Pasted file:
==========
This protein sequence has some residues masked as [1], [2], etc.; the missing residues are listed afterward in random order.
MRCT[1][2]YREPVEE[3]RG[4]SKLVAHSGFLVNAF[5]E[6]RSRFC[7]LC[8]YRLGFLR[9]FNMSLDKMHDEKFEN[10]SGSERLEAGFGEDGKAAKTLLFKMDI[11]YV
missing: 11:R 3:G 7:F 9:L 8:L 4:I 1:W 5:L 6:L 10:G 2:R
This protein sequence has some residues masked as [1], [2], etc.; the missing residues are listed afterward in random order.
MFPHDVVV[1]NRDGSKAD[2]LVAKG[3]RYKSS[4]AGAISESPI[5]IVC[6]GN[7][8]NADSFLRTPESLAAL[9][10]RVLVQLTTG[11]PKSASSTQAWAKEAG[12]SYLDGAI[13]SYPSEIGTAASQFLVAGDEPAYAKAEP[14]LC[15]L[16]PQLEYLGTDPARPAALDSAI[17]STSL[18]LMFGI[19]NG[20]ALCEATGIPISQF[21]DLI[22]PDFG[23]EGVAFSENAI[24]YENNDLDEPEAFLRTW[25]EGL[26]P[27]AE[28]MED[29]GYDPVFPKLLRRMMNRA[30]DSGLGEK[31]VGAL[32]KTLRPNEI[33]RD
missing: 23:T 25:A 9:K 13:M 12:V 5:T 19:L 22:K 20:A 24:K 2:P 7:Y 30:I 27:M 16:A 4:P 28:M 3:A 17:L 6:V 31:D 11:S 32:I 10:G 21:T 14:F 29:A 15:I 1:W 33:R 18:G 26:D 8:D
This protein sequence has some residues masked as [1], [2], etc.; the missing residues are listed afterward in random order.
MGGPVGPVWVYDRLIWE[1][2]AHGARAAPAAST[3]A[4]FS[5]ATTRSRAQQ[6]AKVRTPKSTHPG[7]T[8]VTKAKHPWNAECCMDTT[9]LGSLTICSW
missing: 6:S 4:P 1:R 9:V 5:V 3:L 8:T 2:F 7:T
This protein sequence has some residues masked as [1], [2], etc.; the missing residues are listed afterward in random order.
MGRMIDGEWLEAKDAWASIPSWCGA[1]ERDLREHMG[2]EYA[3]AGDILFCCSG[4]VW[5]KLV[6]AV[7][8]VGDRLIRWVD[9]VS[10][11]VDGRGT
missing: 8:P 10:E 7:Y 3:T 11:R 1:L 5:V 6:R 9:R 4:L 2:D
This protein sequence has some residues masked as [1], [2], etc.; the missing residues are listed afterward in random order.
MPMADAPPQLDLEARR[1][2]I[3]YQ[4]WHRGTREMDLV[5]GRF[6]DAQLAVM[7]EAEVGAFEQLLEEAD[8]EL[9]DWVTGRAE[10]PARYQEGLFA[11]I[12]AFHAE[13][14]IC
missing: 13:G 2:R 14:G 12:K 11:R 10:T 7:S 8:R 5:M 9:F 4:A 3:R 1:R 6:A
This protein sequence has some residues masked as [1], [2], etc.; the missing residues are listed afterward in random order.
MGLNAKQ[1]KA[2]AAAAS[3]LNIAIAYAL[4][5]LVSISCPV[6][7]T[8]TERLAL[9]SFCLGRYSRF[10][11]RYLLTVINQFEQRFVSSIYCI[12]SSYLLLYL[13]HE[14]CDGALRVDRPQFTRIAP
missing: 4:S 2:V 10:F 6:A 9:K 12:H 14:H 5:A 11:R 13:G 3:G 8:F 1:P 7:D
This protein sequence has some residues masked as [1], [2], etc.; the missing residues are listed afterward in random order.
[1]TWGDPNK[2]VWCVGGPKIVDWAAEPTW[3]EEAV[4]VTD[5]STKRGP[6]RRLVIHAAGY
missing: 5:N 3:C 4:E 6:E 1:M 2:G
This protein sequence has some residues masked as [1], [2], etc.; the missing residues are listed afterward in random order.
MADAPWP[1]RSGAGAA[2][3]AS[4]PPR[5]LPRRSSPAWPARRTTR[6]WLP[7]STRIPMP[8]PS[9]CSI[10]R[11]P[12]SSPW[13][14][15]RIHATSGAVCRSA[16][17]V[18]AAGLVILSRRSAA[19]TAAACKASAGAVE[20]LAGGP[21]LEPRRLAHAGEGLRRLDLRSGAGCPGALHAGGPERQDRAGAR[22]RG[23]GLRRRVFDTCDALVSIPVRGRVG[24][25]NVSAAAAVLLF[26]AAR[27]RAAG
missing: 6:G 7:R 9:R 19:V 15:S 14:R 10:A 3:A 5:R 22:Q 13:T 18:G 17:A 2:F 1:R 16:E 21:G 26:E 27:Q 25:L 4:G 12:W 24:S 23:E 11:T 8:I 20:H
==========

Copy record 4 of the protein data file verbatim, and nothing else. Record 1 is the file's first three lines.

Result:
This protein sequence has some residues masked as [1], [2], etc.; the missing residues are listed afterward in random order.
MGRMIDGEWLEAKDAWASIPSWCGA[1]ERDLREHMG[2]EYA[3]AGDILFCCSG[4]VW[5]KLV[6]AV[7][8]VGDRLIRWVD[9]VS[10][11]VDGRGT
missing: 8:P 10:E 7:Y 3:T 11:R 1:L 5:V 6:R 9:R 4:L 2:D